10 April 1987
A new era for Formula One opened in familiar fashion – with a threatened drivers’ strike. At issue once again were FISA’s Superlicenses. A proposed change would see fees charged according to how many points a driver had scored the previous year, from $825 for a non-scorer up to $12,000 for Prost, Mansell and Piquet. As so often in the past, a (FISA-weighted) compromise was agreed and it all blew over. By the time the transporters arrived in Rio for the first Grand Prix of the year, all talk was on the racing – and the absence for the first time in some years of the Ligier team from the grid. René Arnoux had been vocal in his displeasure at the performance of the Alfa-Romeo turbo engine and as a result the Italian concern had pulled out. Rumour had it that they had been looking for an excuse to do just that, perhaps as parent company Fiat weren’t keen on them competing with their other brand, Ferrari. Either way, the blue cars stayed in the factory while Guy Ligier frantically sought new powerplants.
Also absent were the new Larrousse team whose Lola-built chassis wasn’t quite ready yet – they hoped to be ready for the start of the European season at the next race in Imola.
The boost limit on turbo engines was expected to be most felt during qualifying so there were some dark mutterings when it ended up being business as usual with Nigel Mansell taking only his fifth career pole, ahead of local heroes Piquet (from Rio itself) and Senna (from Sao Paulo). The top three cars all had Honda power, and the only Honda driver not at the front was rookie Satoru Nakajima, 12th in his Lotus. Teo Fabi was an excellent fourth in the new Benetton-Ford, with new team-mate Boutsen sixth, sandwiching Prost’s McLaren. The Ferraris were 7th (Berger) and 9th (Alboreto), sandwiching Warwick’s Arrows with Johansson starting his first race for McLaren in 10th place. The top non-turbo qualifiers were Palmer and Streiff, 18th and 20th in their Tyrrells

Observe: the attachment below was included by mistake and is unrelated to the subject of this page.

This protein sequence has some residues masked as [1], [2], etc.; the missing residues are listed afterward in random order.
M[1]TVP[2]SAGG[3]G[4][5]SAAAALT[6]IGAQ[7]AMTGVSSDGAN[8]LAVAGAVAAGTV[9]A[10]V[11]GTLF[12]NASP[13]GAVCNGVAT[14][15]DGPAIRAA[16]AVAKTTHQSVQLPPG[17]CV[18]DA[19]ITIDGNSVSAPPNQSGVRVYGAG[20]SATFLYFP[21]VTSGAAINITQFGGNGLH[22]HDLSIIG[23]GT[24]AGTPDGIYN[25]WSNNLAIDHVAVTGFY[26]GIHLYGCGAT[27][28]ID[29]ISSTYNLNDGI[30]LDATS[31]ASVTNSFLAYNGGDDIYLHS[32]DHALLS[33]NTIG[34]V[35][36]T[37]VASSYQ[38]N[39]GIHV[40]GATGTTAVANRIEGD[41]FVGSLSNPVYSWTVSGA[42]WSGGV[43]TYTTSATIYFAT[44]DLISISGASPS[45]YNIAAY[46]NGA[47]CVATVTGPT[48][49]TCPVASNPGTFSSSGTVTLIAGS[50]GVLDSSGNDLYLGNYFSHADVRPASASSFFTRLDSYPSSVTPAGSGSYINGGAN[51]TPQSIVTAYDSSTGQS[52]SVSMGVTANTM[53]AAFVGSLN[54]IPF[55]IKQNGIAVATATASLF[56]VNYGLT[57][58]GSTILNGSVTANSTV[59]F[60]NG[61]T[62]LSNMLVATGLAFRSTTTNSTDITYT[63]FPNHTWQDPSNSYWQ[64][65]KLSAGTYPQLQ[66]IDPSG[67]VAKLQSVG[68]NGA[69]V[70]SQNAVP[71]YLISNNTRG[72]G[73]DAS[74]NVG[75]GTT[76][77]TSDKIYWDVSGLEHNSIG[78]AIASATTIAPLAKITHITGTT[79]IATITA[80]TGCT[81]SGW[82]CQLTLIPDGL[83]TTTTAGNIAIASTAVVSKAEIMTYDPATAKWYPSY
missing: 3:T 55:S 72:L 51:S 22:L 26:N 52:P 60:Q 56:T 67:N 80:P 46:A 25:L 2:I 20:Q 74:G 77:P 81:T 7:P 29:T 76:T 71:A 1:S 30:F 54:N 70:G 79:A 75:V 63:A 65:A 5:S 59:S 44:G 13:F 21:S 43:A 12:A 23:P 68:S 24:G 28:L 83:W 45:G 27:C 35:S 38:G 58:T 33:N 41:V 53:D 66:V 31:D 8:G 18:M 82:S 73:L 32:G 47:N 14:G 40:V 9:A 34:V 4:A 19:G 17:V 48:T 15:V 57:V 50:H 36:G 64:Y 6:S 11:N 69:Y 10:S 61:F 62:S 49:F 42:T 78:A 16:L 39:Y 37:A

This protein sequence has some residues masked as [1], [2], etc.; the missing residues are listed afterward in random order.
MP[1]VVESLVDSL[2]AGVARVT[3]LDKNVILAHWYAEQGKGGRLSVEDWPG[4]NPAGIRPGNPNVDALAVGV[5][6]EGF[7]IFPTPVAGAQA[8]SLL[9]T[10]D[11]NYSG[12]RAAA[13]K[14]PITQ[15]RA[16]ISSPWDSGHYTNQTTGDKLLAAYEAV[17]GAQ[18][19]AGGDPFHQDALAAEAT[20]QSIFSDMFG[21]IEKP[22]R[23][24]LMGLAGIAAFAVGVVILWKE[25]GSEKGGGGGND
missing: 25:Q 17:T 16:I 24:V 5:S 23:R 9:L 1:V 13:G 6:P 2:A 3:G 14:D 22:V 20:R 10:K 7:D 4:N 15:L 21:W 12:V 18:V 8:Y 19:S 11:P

March, who had shown up with a modified F3000 car as their F1 chassis wasn’t ready yet, had ended up withdrawing after breaking too many engines in practice, leaving Pascal Fabre’s AGS as the last man on the grid in 22nd.
The usual capacity crowd assembled to see their heroes race on Sunday and they were not disappointed. To a roar that threatened to drown out even the whine of the turbos, Nelson Piquet edged ahead of his British team-mate and went into the lead in the first corner, closely followed by the unfamiliarly-yellow Lotus of Ayrton Senna. In fact, Mansell had a dreadful start, dropping from pole back to fifth as the two Benettons of Boutsen and Fabi stormed past too, clearly not suffering the loss of their powerful BMW engines too much. The two Brazilians immediately began to pull out a lead, while behind them Mansell managed to recover to third. On lap 3, Adrian Campos’ debut was cut short as the Minardi was black-flagged for a beach of start procedure. By lap 5, the order was Piquet-Senna-Mansell-Fabi-Prost-Boutsen and Piquet was pulling out a lead over Senna who was being threatened by Mansell – but it wasn’t to last: two laps later, the number six Williams was peeling into the pits. The heat of the day and the abrasive track surface meant his tyres were already going off, and he had also picked up a lot of rubbish in his air intakes – a perennial problem at the circuit.